Tuesday, September 7, 2010

The Boy Who Changed the World

The Boy Who Changed the World by Andy Andrews is The Butterfly Effect for children. I love reading childrens books, especially if there are real-life people woven into the story. I was not disappointed--this little book is packed with inspiration!

The main theme of the book is that actions matter. From big things to little things--what we do can make a big difference and effect others. The story shows how the lives of four people are woven together: Norman Borlaug, Henry Wallace, George Washington Carver, and Moses Carver. Each one's actions effect the other which led to effecting the world!

The story is wonderfully written by Andy Andrews and beautifully illustrated by Philip Hurst. I love how each person in the book has a different butterfly fluttering by them. I think the message of the book is one kids and adults need to hear---that God made them for a purpose and

"That means YOU can
be the kid who
changes the world!"

As a home educator, my mind was reeling with all the possibilities I could go with this book. You could easily use this book as the basis for a whole unit study:

- Study the life of Norman Borlaug
- Study the life of Mr. Henry Wallace
- Study the life of George Washington Carver
- Study the life of Moses Carver
- plants and seeds
- crops (rice, corn, wheat)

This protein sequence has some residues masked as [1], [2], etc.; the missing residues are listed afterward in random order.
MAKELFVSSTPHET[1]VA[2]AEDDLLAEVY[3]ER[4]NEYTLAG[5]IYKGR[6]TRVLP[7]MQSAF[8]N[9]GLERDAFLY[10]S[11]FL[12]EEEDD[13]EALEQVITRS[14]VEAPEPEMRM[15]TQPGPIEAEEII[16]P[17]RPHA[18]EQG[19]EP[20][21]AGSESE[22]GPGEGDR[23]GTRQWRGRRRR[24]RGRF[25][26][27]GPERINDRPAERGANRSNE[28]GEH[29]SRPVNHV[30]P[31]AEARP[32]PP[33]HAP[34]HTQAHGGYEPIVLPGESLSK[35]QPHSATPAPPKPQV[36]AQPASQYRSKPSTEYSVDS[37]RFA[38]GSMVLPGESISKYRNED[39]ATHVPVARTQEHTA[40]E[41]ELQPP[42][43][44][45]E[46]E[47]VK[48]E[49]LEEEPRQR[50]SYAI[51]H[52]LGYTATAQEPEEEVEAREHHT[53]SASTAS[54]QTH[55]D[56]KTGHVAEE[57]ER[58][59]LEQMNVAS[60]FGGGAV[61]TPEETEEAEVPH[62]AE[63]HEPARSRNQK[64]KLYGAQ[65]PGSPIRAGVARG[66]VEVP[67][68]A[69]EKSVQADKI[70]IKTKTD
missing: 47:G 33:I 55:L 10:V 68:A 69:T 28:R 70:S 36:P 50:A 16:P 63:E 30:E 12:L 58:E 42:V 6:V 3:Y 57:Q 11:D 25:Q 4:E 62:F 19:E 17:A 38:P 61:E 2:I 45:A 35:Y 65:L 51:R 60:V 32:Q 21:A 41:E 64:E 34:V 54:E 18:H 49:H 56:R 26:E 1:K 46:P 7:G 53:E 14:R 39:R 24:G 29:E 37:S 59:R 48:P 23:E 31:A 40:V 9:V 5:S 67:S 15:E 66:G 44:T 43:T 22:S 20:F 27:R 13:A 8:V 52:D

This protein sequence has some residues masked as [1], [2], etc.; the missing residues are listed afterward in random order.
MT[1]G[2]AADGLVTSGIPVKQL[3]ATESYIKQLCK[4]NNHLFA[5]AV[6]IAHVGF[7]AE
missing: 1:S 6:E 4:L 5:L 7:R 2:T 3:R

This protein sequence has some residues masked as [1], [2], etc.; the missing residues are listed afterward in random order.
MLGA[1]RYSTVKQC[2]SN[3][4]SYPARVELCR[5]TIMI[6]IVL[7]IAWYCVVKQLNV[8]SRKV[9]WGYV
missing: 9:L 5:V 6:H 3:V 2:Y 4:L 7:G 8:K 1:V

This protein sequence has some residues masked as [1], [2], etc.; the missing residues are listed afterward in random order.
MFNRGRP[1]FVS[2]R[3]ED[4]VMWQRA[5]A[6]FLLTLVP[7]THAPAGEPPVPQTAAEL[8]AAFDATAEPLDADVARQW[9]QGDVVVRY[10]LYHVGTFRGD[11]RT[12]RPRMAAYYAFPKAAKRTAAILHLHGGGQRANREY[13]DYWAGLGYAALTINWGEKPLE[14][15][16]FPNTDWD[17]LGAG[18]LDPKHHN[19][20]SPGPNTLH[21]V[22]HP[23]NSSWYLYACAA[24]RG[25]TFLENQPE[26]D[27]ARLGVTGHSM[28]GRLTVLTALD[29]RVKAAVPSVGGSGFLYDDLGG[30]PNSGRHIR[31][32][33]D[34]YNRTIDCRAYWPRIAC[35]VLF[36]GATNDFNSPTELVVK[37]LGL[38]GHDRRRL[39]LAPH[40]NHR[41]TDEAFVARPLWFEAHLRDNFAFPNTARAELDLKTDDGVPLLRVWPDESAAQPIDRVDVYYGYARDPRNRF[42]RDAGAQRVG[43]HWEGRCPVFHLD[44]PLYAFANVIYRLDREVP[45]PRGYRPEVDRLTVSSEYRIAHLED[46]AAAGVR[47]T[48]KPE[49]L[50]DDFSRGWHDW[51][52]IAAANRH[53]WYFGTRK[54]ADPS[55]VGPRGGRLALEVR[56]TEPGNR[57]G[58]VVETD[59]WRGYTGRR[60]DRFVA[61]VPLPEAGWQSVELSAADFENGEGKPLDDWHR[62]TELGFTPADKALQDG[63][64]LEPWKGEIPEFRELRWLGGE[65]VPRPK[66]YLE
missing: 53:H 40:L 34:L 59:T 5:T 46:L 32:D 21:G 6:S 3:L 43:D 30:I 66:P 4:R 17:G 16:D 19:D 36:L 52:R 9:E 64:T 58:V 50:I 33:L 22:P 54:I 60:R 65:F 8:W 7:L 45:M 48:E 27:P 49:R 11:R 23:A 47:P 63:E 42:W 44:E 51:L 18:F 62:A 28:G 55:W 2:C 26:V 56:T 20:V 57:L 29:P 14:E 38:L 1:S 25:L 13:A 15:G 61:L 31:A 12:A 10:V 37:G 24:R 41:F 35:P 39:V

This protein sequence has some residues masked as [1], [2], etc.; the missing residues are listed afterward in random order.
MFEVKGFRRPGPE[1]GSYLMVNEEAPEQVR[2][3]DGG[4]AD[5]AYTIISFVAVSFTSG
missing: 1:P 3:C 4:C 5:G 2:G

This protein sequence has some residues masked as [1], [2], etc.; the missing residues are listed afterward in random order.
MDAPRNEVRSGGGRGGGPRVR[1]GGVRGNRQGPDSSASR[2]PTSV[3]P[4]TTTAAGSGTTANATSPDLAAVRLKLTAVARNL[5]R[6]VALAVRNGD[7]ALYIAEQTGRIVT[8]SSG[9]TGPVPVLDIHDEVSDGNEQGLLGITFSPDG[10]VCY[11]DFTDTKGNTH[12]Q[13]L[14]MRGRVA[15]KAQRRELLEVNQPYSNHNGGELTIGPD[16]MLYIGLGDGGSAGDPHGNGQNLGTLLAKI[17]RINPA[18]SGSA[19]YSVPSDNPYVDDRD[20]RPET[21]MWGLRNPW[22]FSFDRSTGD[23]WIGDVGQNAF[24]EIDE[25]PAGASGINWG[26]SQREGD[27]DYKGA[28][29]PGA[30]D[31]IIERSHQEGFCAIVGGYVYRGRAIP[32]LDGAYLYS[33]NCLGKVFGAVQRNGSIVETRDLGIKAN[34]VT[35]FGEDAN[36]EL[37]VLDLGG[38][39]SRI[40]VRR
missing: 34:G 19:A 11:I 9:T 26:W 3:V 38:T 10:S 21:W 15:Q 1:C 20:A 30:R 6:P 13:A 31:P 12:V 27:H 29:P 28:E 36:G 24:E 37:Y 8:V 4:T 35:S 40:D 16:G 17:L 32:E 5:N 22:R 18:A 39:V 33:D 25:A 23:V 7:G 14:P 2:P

- peanuts
- sweet potato
- Iowa
- butterflies
- being created for a purpose

So to start off, I created a couple  The Boy Who Changed the World mini-books for my kids to use. These can be used in a lapbook or lap-n-note (which is what we do).  If you would like to share this file with others, please link directly to this post, not the file. Thanks! :)

Tommy Nelson has some free coloring pages to go along with the book, and the author of the book offers a free curriculum guide aimed at K-2nd along with a reader's guide.

I can't wait to get the hard-back edition added into my personal library. This book would be best for kids 5 and up. Even though it is a picture book, the combination of the historical references and the idea of the butterfly effect makes it perfect for older kids too.

I review for BookSneeze

Related Posts:
Butterfly Unit for Young Children
Disclosure: I received this book free from Thomas Nelson Publishers as part of their BookSneeze.com book review bloggers program. I was not required to write a positive review. The opinions I have expressed are my own.

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Blogger JDaniel4's Mom said...

This looks like it would be a great book to read to my son.

September 7, 2010 at 8:58 AM  

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